Since Hobbes we have learned that there are many Leviathans, not all of them benign. A recent authoritative study of state-building classifies them: Despotic Leviathan (the oppressive state), Absent Leviathan (the failed state, or the state that never truly was), and Shackled Leviathan (a state restrained by its own laws and by an active civil society). There is also Paper Leviathan (despotic in some respects, but ineffectively, while absent in others).
In this book I write about the state of the Soviet Union – a regime that was clearly despotic, with a remarkable coercive capacity. Unlike those forms of despotism that rely on informality, every action of the Soviet state left an immensely long paper trail of decrees, orders, correspondence, forms, reports, inquiries, investigations, and audits. But this was no ineffective Paper Leviathan, for the paperwork covered every aspect of Soviet life and the decrees and directives had profound impacts on the lives of every citizen.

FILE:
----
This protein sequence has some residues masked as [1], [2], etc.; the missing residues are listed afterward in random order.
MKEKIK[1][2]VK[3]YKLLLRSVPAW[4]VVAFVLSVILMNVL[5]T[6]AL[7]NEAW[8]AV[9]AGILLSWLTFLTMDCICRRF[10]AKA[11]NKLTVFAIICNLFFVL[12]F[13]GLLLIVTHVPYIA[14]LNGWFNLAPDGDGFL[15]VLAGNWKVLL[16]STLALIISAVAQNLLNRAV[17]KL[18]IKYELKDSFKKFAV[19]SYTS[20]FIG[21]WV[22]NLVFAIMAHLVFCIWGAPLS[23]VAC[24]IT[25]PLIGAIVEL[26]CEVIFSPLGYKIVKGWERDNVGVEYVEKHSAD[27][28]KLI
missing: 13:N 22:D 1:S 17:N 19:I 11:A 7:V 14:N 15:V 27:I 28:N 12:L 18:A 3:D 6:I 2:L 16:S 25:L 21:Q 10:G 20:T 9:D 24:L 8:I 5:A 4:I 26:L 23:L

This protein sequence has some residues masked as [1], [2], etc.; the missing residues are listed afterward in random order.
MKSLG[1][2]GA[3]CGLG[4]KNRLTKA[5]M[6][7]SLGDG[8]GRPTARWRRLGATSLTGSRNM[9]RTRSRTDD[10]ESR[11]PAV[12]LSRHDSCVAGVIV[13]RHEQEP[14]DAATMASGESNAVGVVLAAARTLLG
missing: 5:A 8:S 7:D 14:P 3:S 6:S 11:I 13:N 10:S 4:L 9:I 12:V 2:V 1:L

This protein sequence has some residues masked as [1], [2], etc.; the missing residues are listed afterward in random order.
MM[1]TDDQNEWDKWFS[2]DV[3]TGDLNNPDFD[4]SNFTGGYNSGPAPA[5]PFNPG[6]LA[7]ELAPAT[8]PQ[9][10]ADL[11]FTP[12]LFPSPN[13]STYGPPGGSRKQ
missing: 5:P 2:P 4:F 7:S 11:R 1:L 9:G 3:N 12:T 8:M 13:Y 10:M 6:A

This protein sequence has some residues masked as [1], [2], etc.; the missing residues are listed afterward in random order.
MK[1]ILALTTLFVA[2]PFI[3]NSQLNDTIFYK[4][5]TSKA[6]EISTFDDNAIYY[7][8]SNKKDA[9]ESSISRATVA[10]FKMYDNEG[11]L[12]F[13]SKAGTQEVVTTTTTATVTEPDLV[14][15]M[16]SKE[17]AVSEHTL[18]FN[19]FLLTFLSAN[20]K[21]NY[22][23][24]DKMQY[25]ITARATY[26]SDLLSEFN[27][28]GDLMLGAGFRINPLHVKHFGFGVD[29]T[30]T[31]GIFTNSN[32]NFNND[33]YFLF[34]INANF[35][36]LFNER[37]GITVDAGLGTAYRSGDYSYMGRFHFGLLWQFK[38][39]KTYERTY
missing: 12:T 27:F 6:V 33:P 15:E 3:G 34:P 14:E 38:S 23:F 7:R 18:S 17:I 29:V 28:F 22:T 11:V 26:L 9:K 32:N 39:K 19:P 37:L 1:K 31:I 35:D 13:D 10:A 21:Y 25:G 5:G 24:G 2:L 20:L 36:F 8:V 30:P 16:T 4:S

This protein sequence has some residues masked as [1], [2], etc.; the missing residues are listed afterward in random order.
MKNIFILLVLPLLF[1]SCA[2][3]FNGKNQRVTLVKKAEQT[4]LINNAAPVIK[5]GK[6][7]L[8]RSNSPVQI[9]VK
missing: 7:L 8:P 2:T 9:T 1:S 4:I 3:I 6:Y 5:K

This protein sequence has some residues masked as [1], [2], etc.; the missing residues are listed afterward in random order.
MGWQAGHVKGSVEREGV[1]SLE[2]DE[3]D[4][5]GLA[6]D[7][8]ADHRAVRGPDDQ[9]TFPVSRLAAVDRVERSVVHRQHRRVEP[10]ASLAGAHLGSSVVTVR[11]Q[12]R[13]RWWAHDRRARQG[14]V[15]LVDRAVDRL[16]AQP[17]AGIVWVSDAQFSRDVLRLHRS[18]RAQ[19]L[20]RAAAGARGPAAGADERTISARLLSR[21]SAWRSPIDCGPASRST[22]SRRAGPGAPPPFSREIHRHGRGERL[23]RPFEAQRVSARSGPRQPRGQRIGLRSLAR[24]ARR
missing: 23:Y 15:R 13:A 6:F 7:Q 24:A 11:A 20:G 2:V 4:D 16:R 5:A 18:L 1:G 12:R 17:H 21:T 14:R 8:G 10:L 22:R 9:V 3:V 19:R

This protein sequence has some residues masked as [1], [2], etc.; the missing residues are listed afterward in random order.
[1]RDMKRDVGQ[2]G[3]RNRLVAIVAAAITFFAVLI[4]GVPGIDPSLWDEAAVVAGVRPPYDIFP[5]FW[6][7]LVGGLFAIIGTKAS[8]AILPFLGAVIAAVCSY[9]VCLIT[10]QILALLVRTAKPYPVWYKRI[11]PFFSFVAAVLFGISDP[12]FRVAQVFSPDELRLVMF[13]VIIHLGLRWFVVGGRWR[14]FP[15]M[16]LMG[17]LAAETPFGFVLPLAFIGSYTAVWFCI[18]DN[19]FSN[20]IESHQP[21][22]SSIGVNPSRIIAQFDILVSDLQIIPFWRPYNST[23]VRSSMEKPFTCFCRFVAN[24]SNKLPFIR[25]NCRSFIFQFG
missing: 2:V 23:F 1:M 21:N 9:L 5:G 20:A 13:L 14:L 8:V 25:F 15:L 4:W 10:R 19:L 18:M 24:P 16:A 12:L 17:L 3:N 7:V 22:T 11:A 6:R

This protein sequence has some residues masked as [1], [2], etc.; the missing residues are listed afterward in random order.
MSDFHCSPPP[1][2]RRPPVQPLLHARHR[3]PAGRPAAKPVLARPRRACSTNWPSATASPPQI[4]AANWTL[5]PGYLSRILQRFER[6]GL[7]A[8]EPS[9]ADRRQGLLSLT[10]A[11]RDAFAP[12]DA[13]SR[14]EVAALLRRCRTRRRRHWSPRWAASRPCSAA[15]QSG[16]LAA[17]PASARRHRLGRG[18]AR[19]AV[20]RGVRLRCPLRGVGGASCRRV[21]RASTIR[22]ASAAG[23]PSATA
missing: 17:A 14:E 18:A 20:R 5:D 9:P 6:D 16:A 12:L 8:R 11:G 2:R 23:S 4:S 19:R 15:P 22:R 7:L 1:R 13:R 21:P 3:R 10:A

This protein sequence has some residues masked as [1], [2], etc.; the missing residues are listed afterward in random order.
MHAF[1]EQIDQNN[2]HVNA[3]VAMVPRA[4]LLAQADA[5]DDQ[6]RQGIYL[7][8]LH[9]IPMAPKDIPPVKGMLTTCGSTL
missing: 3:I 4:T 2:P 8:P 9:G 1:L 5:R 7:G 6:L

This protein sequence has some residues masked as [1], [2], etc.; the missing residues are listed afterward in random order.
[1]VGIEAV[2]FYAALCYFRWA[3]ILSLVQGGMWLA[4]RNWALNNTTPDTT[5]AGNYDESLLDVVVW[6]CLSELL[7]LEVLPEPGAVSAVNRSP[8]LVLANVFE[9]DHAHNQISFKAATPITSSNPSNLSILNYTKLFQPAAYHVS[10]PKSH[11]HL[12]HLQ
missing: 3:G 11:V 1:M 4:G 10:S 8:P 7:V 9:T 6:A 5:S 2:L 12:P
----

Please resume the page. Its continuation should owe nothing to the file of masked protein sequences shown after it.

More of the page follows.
The Soviet state existed for 74 years from Russia’s Bolshevik Revolution of October 1917 to its collapse in December 1991. Those seven decades place the Soviet Union among the most long-lived of modern dictatorships. While it existed, it was also among the most secretive of modern states. The disproportion between what went on behind the scenes and what was disclosed to the public was immense. When the state collapsed, its wealth of secret records was suddenly exposed to scholarly investigation. They document in detail the deliberate building of a powerful authoritarian state and of its industrial and military power.